In 2013, Enough Food If was the first campaign coalition since Make Poverty History in 2005. Yet while many recall the latter, few do the former, despite around 200 NGOs having been involved in the 2013 campaign. Graham Harrison explains some of the reasons behind this failure to make an impression on the public memory.

In 2013, the major international development NGOs led a campaign coalition that aimed to be as big as other landmark global poverty campaign moments such as Make Poverty History or Jubilee 2000. During its construction, those who led the campaign declared that it would be a major public event with ambitious goals. The campaign was called Enough Food If. The fact that many – most? – readers will not recall the campaign is intriguing and raises key questions regarding the role of development NGOs and the campaigns they advocate.

Enough Food If failed to make an impression on the public memory. Why? The key to answering this question is, intriguingly, its success. Success can be a tricky thing and in this particular case, it came at a significant cost.

First, a little context. Big development NGOs like Oxfam and Save the Children have been thinking about how to make an impression on a broad British public since the massive public profile they achieved through Make Poverty History. But, at the same time, there was a good deal of trepidation of trying to repeat Make Poverty History. A key reason for this was that, although successful in achieving massive public prominence, Make Poverty History left a difficult legacy for coalition building. Most coalition members went through a difficult set of reflections about Make Poverty History’s effects on the sector more broadly.

As a result, NGOs wanted to project their message, understood that this meant creating some kind of coalition to amplify voice, but were not sure how to do it. Leading development NGOs very concerned to ensure that whatever they did, it would be perceived as a success and this set a tone of conservatism and moderation from the beginning.

Enough Food If was designed in a particular way in order to write success into its procedures. Most importantly, it wanted to align its goals as closely as possible to those held by the Conservative-led coalition government. Indeed, the campaign’s origins derived from the ‘hunger summit’ hosted by David Cameron after the Olympics in 2012. And, leaders within the campaign consulted the government as it established itself and set its goals: a coalition of coalitions.

Subsequently, key themes developed through the campaign’s ‘asks’ were substantially similar to the international development agenda being articulated by the Coalition Government and especially David Cameron. The Enough Food If campaign themes were tax, aid, land, and transparency. International taxation reform, defending aid, and promoting transparency were at the heart of every statement Cameron made on international development and his motif of a ‘golden thread’. The only distinct campaign issue was land, and this articulated mainly through a concern with ‘transparency’ which was Cameron’s main point of reference throughout his development communications. It was also most as if the second clause in the campaign’s suggestive name was: Enough Food If… the Coalition government achieves its development vision and manages to get other G8 governments on board in the process.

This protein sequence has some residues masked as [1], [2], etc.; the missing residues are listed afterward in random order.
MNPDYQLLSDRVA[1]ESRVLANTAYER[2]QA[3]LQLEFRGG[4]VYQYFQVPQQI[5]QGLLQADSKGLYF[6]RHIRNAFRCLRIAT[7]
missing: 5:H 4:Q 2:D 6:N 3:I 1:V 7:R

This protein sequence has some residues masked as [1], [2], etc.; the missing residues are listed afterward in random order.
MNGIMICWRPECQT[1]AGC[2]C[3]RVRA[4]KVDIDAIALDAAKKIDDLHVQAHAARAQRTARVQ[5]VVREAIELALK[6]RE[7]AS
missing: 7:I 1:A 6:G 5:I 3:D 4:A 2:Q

The problem here is that the campaign had little sense of ambition, risk, or distinct identity from a government leadership that was moderately interested in a moderate vision for international development. As a result, success seemed likely and also rather unremarkable. The lack of adversarialism and distinct ambition was both a way to secure a success narrative and to make that narrative entirely unremarkable.

This securing of success was manifest in other ways: the campaign was short, rather loosely-managed, and very generalised. It allowed any organisation to get on board and required little from them and almost no difficult intellectual and political discussions about campaign identity and politics. There was a gathering in Hyde Park but little attention to the decisions made at the G8 meeting a week later. The campaign coalition’s statements after the G8 were general and supportive. Within the coalition, statements were made about the success of the campaign, none of which raised questions about the low level of ambition or lack of distinctiveness of the campaign.

There is a balance to be struck in any campaign mobilisation. The more likely success seems, the less like that it is worth winning. Across a whole range of campaigns throughout British history, it is the long-fought, highly-ambitious, politically contested, and complex campaigns that are remembered, including popular suffrage, anti-apartheid, and Drop the Debt. Even campaigns that have ostensibly failed have left significant footprints on the political issues they engaged with: nuclear disarmament, anti-war, climate change protests, Global Social Fora, Occupy.

You need ambition, risk, and political contention to generate campaigns worth winning and remembering. In this sense, the Enough Food If campaign was not worth winning or remembering.

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Note: the above draws on the author’s published work in the British Journal of Politics and International Relations.

About the Author

Graham Harrison is Professor in the Department of Politics at the University of Sheffield.

 

 

 

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